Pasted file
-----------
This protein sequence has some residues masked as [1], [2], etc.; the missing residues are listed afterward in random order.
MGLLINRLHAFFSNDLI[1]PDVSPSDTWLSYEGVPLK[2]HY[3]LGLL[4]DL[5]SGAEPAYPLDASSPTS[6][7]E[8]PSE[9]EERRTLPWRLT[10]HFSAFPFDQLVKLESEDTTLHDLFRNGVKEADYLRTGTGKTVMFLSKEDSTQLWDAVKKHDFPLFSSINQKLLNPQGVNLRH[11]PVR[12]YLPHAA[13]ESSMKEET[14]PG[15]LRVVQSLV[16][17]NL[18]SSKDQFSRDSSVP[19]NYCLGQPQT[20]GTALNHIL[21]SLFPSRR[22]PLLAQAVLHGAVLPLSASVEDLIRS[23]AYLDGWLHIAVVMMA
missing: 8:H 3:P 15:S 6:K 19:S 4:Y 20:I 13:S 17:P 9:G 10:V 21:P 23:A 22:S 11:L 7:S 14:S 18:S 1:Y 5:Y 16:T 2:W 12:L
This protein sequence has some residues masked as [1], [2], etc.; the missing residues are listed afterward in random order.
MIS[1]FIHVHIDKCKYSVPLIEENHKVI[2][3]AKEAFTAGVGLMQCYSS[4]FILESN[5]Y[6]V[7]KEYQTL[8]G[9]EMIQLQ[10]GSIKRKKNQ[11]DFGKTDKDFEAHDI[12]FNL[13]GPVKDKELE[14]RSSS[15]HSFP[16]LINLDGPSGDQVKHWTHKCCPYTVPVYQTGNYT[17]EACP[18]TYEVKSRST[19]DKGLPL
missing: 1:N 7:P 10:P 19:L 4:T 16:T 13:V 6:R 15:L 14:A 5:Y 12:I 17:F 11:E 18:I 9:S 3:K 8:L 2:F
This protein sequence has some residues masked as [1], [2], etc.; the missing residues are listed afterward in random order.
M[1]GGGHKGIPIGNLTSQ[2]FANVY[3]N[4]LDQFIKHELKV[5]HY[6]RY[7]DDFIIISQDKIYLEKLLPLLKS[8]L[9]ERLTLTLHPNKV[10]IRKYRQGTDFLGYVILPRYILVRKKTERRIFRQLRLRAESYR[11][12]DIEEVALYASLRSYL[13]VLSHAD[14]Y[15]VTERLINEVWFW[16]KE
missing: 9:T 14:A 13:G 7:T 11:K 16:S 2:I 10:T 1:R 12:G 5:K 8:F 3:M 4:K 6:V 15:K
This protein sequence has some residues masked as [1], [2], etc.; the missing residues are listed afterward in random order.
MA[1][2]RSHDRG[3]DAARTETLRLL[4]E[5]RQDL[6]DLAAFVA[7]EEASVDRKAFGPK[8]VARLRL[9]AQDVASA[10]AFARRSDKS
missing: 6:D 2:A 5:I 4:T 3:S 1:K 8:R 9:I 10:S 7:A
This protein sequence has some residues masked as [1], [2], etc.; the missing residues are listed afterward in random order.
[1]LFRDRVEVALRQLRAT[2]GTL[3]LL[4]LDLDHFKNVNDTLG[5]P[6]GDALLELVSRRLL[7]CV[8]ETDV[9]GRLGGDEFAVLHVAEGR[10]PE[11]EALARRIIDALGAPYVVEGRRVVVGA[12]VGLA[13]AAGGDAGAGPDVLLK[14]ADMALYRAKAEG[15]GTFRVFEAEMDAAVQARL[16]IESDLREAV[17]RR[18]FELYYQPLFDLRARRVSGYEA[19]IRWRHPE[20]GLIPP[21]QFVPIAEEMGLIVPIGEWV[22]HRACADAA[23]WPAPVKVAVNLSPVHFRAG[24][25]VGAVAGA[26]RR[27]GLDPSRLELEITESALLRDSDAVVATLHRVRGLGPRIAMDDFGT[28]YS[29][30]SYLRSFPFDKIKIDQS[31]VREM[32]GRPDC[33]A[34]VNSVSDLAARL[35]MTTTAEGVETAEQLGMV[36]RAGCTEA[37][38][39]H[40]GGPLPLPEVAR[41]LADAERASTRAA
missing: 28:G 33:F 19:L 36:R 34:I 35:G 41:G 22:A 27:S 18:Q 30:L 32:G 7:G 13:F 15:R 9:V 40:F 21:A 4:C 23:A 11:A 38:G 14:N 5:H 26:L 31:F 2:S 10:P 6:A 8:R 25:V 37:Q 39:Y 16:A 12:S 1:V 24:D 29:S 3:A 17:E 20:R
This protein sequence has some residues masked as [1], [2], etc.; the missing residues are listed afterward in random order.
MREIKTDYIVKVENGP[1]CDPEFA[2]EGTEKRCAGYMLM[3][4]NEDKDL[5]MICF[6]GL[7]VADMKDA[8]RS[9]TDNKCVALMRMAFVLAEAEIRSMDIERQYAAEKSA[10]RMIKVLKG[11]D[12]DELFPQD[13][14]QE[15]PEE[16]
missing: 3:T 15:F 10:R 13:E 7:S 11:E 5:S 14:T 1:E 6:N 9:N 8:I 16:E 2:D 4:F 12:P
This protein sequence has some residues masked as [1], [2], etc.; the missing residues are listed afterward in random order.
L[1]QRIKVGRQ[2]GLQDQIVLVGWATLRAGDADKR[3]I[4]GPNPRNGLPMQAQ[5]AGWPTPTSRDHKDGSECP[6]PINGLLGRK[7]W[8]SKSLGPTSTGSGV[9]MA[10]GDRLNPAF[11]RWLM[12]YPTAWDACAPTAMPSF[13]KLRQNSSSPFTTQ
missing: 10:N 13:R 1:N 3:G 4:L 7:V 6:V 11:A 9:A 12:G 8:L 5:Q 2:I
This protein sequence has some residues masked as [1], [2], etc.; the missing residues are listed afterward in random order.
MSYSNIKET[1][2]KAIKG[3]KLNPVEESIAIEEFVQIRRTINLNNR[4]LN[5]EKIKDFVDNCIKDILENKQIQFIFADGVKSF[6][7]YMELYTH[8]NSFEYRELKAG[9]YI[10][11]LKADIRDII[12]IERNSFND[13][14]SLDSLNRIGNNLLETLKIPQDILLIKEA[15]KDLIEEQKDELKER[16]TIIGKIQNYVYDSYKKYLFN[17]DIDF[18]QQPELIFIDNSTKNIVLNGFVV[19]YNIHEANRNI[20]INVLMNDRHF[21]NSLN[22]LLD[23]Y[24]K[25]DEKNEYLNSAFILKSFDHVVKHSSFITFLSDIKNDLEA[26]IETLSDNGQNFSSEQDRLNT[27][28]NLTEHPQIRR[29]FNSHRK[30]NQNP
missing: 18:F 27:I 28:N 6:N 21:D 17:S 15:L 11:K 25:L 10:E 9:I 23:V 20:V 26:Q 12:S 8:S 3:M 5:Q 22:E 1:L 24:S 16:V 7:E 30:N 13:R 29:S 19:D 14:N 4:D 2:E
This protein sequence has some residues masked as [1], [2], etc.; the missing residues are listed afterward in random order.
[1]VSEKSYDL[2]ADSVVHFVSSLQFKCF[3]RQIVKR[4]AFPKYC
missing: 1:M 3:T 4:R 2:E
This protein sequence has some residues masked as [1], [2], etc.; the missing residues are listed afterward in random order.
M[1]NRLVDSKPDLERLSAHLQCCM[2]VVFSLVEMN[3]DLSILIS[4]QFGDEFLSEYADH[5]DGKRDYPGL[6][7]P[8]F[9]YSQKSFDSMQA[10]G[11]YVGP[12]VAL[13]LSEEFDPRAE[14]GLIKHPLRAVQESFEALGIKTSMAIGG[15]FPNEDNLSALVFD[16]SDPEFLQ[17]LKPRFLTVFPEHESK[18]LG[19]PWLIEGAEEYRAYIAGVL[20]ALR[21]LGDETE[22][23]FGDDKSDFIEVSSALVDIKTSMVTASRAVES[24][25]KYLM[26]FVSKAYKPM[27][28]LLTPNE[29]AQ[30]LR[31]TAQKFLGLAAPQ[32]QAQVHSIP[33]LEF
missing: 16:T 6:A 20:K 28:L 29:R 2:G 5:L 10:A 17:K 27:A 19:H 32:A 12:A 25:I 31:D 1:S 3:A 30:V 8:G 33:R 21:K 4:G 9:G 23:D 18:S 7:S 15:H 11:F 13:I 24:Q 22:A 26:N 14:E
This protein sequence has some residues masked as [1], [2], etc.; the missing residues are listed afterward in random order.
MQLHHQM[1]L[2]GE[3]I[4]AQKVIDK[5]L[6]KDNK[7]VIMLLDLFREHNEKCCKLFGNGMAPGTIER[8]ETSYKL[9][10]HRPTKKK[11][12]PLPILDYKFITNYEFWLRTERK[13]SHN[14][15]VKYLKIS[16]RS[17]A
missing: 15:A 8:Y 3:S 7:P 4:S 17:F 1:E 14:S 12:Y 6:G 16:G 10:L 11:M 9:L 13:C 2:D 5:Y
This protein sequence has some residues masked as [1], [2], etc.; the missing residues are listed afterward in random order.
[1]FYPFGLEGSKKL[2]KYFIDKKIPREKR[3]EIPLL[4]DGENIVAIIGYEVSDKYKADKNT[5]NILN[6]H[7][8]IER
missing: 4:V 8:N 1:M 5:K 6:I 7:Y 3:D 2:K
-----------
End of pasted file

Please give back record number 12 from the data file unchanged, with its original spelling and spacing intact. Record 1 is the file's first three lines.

This protein sequence has some residues masked as [1], [2], etc.; the missing residues are listed afterward in random order.
[1]FYPFGLEGSKKL[2]KYFIDKKIPREKR[3]EIPLL[4]DGENIVAIIGYEVSDKYKADKNT[5]NILN[6]H[7][8]IER
missing: 4:V 8:N 1:M 5:K 6:I 7:Y 3:D 2:K